Carcinoma in situ (CIS), also known as intratubular germ cell neoplasia unclassified, is the common obligate precursor lesion of malignant testicular seminomatous and non-seminomatous germ cell tumors (GCT), which show a steadily increasing incidence in Europe. Although GCT is a potentially curable cancer with excellent prognosis even in patients with organ metastasis, many patients suffer from chemotherapy-associated effects and some develop a secondary (non-germ cell) malignancy. Recently, genome-wide association studies revealed genetic predispositions linked to six genes (KITL, SPRY4, BAK1, TERT, ATF7IP, DMRT1). Exposure to environmental factors was also linked to increased prevalence of testicular dysgenesis and CIS/GCT by the action of hormone disruptors on embryonal gonadal tissue during pregnancy. By unknown mechanisms these genetic and environmental factors might create a disturbed microenvironment in the fetal testis leading to survival of embryonic germ cells and subsequent malignant transformation might result in CIS. Molecular pathways involved in this process include activated cKIT pathway and LIN28 associated deregulation of miRNA targets. The challenge for the future is to identify high risk patients prior to invasive GCT, to develop non-invasive tests for detection of CIS on seminal material and elucidate the precise role of the microenvironment in CIS initiation.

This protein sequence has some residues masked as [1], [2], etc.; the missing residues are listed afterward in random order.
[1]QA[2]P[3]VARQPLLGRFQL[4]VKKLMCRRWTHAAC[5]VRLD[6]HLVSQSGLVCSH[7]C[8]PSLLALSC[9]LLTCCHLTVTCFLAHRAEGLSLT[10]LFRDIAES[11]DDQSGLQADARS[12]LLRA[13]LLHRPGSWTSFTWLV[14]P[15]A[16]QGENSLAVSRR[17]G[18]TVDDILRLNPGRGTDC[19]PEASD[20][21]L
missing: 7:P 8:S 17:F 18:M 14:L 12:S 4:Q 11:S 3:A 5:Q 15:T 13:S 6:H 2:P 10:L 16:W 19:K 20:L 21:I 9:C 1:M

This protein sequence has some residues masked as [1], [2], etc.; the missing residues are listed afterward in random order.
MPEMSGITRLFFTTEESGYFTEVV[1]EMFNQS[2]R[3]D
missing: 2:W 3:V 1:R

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Erasmus MC: University Medical Center Rotterdam

Biermann, K. (2011). Carcinoma in situ of the testis: Predisposition, evolution and early detection. Pathologe, 32(SUPPL.2), 232–236. doi:10.1007/s00292-011-1490-7